The movie does play into the trope of the hacker man, where he’s holed up in his basement surrounded by screens that run with code. These types of scenes always irk me a little, and compared to the fleshed out technical jargon of, say, Mr. Robot, The Mandela Effect’s computer science falls short.

However, visually the film was well-refined. Scenes contrast from dark to light to dark again, which reaches a neat, critical point near the end. The musical choices varied, but overall, nothing felt out of place, and it added to the horror aspects.

Overall, the film was a good watch, and certainly a high point for David Guy Levy’s career.

While The Mandela Effect isn’t the best sci fi movie on Amazon Prime, it is certainly one of the best.

I give it an 8.5 out of 10.

Prospect: A Solid Sci-Fi Movie on Netflix

I didn’t know anything about Prospect, merely stumbling across it via the suggested for you feature on Netflix.

I took a chance and fired it up. Originally, I was a bit skeptical, because I’d never heard of the film companies that worked on the film, and thought it might be a low-budget, B-rate sci fi movie.

But then, 20 minutes in, I spotted Pedro Pascal, and my fears were assuaged. I’m not saying Prospect is the best sci fi movie on Netflix, but it was pretty darn good.

The Details

Prospect is a 2018 film written and directed by Zeek Earl and Chris Caldwell. Earl and Caldwell previously made commercials and short films with their company, Shep Films, and Prospect was their first movie.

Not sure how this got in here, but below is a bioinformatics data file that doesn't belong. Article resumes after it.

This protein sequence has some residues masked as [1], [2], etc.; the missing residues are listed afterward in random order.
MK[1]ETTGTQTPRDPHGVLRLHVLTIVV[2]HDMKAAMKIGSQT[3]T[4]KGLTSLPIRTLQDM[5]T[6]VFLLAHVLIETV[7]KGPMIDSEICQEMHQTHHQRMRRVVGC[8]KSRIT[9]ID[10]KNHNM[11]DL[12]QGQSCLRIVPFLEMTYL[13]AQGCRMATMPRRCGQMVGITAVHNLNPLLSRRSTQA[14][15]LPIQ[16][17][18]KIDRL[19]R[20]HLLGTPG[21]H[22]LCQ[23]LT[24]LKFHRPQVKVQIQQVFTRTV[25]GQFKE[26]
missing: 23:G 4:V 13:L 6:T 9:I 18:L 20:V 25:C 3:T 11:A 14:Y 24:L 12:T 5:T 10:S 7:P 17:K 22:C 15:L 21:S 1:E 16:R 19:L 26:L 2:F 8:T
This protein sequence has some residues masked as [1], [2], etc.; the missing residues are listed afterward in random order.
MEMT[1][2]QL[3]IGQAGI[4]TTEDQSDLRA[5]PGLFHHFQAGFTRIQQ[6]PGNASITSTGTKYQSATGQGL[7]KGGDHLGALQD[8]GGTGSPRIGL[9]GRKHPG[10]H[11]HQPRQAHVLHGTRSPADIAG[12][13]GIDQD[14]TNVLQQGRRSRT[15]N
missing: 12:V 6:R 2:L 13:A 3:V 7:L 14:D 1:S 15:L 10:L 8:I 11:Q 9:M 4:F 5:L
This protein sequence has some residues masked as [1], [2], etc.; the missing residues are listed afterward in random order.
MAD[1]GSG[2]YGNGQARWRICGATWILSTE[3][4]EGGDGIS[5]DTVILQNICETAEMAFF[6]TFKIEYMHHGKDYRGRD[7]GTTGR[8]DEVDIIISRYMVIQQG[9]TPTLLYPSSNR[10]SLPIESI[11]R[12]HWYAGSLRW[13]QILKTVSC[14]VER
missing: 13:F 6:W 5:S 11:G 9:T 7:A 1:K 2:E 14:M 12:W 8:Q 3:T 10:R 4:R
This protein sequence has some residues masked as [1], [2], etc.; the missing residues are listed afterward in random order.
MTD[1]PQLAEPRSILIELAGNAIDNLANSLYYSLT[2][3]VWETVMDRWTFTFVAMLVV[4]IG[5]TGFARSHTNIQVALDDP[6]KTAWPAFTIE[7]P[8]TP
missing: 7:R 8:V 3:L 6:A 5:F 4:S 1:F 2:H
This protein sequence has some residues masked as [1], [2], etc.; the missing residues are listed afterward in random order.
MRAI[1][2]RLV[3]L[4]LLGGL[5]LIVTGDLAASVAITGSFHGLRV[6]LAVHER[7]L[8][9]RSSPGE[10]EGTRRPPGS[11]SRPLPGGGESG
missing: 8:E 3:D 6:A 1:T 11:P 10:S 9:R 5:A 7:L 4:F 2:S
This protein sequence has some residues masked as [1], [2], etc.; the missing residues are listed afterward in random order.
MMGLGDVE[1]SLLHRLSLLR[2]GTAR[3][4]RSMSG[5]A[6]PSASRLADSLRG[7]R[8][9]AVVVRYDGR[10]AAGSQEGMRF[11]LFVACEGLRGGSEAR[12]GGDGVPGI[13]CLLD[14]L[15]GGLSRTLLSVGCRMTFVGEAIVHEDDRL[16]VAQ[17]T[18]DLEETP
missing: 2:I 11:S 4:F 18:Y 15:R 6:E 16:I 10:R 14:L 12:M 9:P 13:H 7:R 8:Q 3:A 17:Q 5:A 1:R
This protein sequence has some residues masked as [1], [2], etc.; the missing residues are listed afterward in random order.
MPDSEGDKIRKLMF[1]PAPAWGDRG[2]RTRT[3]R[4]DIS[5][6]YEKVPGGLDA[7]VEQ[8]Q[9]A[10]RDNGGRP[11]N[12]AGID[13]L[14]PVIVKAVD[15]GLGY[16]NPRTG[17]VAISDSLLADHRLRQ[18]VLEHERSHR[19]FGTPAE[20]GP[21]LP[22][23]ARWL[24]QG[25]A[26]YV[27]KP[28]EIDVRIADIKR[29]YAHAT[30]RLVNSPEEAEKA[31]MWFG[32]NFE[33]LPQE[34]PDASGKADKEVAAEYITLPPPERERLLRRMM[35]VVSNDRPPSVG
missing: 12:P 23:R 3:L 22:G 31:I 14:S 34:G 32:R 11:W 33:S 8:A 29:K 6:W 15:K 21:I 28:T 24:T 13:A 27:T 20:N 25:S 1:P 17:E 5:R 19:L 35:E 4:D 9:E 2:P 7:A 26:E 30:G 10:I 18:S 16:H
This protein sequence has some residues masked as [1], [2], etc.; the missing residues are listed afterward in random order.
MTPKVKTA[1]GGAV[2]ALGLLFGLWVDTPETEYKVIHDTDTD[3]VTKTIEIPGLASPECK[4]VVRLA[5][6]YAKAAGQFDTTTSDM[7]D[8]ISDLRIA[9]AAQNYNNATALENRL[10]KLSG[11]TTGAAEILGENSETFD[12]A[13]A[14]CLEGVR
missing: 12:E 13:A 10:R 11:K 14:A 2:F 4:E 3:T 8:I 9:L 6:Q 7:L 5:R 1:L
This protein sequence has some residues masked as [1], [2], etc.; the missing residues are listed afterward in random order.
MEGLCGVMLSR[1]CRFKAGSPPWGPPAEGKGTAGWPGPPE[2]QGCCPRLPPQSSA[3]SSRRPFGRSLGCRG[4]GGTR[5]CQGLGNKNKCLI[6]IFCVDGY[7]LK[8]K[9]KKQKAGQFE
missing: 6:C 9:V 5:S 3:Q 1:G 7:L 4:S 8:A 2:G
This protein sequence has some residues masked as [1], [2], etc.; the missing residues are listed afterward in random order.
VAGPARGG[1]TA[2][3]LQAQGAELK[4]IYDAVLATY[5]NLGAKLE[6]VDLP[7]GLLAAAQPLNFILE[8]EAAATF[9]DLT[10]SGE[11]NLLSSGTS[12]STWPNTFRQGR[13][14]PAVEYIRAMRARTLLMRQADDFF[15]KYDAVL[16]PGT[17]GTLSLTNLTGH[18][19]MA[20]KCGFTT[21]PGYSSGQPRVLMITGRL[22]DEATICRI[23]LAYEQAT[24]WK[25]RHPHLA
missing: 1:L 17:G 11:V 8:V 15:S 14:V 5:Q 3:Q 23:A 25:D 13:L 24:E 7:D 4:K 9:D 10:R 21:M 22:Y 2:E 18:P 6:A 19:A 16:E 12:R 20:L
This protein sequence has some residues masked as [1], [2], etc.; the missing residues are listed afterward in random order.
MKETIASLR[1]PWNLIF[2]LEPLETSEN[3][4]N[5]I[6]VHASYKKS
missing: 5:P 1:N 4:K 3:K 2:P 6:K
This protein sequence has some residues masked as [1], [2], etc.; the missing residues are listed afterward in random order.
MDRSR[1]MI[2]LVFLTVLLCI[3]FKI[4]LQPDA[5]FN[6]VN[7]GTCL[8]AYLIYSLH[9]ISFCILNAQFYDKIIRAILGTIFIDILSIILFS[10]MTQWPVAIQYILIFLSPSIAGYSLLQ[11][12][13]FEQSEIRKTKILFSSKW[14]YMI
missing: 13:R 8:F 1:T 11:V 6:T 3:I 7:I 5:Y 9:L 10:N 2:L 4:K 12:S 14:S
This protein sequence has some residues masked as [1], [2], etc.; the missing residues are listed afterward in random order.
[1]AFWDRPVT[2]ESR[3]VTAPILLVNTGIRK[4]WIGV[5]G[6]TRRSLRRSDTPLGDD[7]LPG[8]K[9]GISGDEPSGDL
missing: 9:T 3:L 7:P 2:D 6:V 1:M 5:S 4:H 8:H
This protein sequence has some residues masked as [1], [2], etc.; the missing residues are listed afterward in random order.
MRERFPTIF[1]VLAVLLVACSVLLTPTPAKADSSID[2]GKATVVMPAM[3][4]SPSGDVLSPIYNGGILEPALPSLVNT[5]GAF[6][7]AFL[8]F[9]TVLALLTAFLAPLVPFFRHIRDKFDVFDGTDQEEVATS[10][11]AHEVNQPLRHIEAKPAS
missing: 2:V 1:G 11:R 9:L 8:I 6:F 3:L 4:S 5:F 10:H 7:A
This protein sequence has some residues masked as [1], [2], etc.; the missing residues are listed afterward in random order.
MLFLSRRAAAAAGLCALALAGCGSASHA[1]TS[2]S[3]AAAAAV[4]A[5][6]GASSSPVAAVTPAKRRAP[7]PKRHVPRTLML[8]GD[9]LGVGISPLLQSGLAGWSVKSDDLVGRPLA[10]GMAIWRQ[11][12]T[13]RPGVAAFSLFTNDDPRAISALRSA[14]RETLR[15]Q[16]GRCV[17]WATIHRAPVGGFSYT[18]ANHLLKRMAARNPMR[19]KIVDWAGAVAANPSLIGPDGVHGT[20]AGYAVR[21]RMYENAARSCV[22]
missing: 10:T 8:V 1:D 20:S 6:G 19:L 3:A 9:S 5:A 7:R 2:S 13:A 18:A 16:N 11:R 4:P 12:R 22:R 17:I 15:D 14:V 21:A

The film stars Sophie Thatcher, Jay Duplass, and Pedro Pascal (who many people know from the wildly popular Star Wars show, The Mandalorian).

Prospect received mixed reviews, with some critics praising the world-building, while others noted that Earl and Caldwell’s character development was lacking.

The Premise

The story follows Cee, a teenage girl who travels to a foreign moon with her father to mine for precious gems.

Along the way, Cee’s father is killed by Ezra, a rogue miner/mercenary stranded on the moon. Despite that, Cee and Ezra have to work together to find a way off the moon before their short window for escape passes them by.

sci fi movie on netflix prospect pedro pascal
Poster for Prospect,
Photo from Wikipedia


Signals Sci-Fi Movie Review

Above all else, Prospect is a simple film. Unlike some other popular sci-fi films, its scope isn’t massive. Nothing about saving the universe or the fate of humanity. Instead, the film places its focus on the interactions of a couple of people, and the conflict is all about Cee and Ezra putting aside their differences to survive.

Personally, stories that operate in a microcosm—or at least, not on a universal scale—always seem more satisfying to me. For example, I’d prefer to watch the Luke Cage Netflix show than the Avengers movies. Luke Cage feels more realistic, which I guess isn’t what people watch superhero literature for, but c’est la vie.